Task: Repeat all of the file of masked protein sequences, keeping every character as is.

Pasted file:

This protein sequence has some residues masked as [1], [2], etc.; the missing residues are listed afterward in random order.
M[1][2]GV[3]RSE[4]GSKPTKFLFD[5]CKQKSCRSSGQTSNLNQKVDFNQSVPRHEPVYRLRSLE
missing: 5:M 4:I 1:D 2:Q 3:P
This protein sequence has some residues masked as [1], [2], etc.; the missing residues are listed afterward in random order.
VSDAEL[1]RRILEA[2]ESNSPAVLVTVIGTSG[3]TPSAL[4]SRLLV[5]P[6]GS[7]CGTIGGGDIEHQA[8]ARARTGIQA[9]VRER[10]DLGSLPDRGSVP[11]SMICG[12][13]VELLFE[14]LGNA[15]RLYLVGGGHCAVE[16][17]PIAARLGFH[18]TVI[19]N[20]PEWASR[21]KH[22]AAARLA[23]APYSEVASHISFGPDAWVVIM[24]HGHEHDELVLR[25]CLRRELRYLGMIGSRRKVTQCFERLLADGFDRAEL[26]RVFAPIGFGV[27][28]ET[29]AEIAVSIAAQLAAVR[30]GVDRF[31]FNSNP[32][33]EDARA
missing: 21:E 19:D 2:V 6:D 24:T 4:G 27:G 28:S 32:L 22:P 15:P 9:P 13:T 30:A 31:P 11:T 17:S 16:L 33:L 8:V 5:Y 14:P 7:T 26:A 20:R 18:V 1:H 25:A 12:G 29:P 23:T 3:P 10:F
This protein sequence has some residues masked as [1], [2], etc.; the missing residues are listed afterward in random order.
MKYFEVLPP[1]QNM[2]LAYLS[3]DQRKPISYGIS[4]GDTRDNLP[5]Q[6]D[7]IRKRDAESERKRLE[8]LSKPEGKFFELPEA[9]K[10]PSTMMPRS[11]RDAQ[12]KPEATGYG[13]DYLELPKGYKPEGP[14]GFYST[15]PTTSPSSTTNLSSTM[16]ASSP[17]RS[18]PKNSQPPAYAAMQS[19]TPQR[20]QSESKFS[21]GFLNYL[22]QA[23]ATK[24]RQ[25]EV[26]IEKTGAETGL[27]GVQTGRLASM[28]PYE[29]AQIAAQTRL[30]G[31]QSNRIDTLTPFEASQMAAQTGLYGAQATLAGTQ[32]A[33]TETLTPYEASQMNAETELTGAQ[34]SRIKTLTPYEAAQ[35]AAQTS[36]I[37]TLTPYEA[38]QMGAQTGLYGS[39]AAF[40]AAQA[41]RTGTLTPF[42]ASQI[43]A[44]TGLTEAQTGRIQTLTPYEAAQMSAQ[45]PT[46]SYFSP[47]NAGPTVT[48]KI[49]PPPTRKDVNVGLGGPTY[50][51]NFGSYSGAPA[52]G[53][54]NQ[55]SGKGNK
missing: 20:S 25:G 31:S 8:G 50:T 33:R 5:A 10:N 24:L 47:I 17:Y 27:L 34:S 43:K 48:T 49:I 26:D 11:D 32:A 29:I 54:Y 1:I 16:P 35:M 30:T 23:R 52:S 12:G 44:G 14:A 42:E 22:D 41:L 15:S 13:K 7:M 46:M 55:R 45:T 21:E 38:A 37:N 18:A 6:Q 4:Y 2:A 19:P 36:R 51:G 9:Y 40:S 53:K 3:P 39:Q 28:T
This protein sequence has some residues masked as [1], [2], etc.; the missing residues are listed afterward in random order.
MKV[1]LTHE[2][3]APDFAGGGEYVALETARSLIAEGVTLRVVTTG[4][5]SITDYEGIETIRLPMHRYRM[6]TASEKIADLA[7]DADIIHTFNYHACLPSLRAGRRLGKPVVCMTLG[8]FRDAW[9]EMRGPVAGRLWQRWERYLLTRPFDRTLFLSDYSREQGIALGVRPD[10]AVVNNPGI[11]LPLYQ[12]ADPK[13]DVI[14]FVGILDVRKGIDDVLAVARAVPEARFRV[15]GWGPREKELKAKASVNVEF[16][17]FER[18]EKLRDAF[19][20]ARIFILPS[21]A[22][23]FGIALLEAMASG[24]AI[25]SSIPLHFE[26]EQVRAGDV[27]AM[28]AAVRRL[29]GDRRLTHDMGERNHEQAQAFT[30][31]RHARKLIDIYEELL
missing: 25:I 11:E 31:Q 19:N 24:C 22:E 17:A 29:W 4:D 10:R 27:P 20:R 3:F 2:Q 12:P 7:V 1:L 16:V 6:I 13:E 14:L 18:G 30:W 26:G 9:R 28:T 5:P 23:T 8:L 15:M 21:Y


This protein sequence has some residues masked as [1], [2], etc.; the missing residues are listed afterward in random order.
M[1][2]GV[3]RSE[4]GSKPTKFLFD[5]CKQKSCRSSGQTSNLNQKVDFNQSVPRHEPVYRLRSLE
missing: 5:M 4:I 1:D 2:Q 3:P
This protein sequence has some residues masked as [1], [2], etc.; the missing residues are listed afterward in random order.
VSDAEL[1]RRILEA[2]ESNSPAVLVTVIGTSG[3]TPSAL[4]SRLLV[5]P[6]GS[7]CGTIGGGDIEHQA[8]ARARTGIQA[9]VRER[10]DLGSLPDRGSVP[11]SMICG[12][13]VELLFE[14]LGNA[15]RLYLVGGGHCAVE[16][17]PIAARLGFH[18]TVI[19]N[20]PEWASR[21]KH[22]AAARLA[23]APYSEVASHISFGPDAWVVIM[24]HGHEHDELVLR[25]CLRRELRYLGMIGSRRKVTQCFERLLADGFDRAEL[26]RVFAPIGFGV[27][28]ET[29]AEIAVSIAAQLAAVR[30]GVDRF[31]FNSNP[32][33]EDARA
missing: 21:E 19:D 2:V 6:D 24:T 4:G 27:G 28:S 32:L 22:P 15:P 9:P 13:T 30:A 31:P 11:T 17:S 16:L 33:L 8:V 5:Y 14:P 7:T 26:A 20:R 18:V 1:H 25:A 12:G 29:P 23:T 3:P 10:F
This protein sequence has some residues masked as [1], [2], etc.; the missing residues are listed afterward in random order.
MKYFEVLPP[1]QNM[2]LAYLS[3]DQRKPISYGIS[4]GDTRDNLP[5]Q[6]D[7]IRKRDAESERKRLE[8]LSKPEGKFFELPEA[9]K[10]PSTMMPRS[11]RDAQ[12]KPEATGYG[13]DYLELPKGYKPEGP[14]GFYST[15]PTTSPSSTTNLSSTM[16]ASSP[17]RS[18]PKNSQPPAYAAMQS[19]TPQR[20]QSESKFS[21]GFLNYL[22]QA[23]ATK[24]RQ[25]EV[26]IEKTGAETGL[27]GVQTGRLASM[28]PYE[29]AQIAAQTRL[30]G[31]QSNRIDTLTPFEASQMAAQTGLYGAQATLAGTQ[32]A[33]TETLTPYEASQMNAETELTGAQ[34]SRIKTLTPYEAAQ[35]AAQTS[36]I[37]TLTPYEA[38]QMGAQTGLYGS[39]AAF[40]AAQA[41]RTGTLTPF[42]ASQI[43]A[44]TGLTEAQTGRIQTLTPYEAAQMSAQ[45]PT[46]SYFSP[47]NAGPTVT[48]KI[49]PPPTRKDVNVGLGGPTY[50][51]NFGSYSGAPA[52]G[53][54]NQ[55]SGKGNK
missing: 20:S 25:G 31:S 8:G 50:T 33:R 5:A 10:N 24:L 47:I 17:Y 27:L 34:S 43:K 48:T 49:I 26:D 11:D 32:A 29:I 54:Y 1:I 16:P 35:M 30:T 23:R 52:S 12:G 44:G 14:A 42:E 22:D 41:L 15:S 13:K 7:M 46:M 55:R 45:T 21:E 38:A 37:N 18:A 6:Q 4:Y 2:A 19:P 36:R 51:G 9:Y 40:S 53:K 3:P 39:Q 28:T
This protein sequence has some residues masked as [1], [2], etc.; the missing residues are listed afterward in random order.
MKV[1]LTHE[2][3]APDFAGGGEYVALETARSLIAEGVTLRVVTTG[4][5]SITDYEGIETIRLPMHRYRM[6]TASEKIADLA[7]DADIIHTFNYHACLPSLRAGRRLGKPVVCMTLG[8]FRDAW[9]EMRGPVAGRLWQRWERYLLTRPFDRTLFLSDYSREQGIALGVRPD[10]AVVNNPGI[11]LPLYQ[12]ADPK[13]DVI[14]FVGILDVRKGIDDVLAVARAVPEARFRV[15]GWGPREKELKAKASVNVEF[16][17]FER[18]EKLRDAF[19][20]ARIFILPS[21]A[22][23]FGIALLEAMASG[24]AI[25]SSIPLHFE[26]EQVRAGDV[27]AM[28]AAVRRL[29]GDRRLTHDMGERNHEQAQAFT[30][31]RHARKLIDIYEELL
missing: 25:I 11:E 31:Q 19:N 24:C 22:E 17:A 29:W 4:D 10:R 27:P 20:R 3:F 2:Q 12:P 7:V 1:L 16:V 6:I 13:E 14:L 18:G 30:W 26:G 9:R 28:T 5:P 23:T 8:L 15:M 21:Y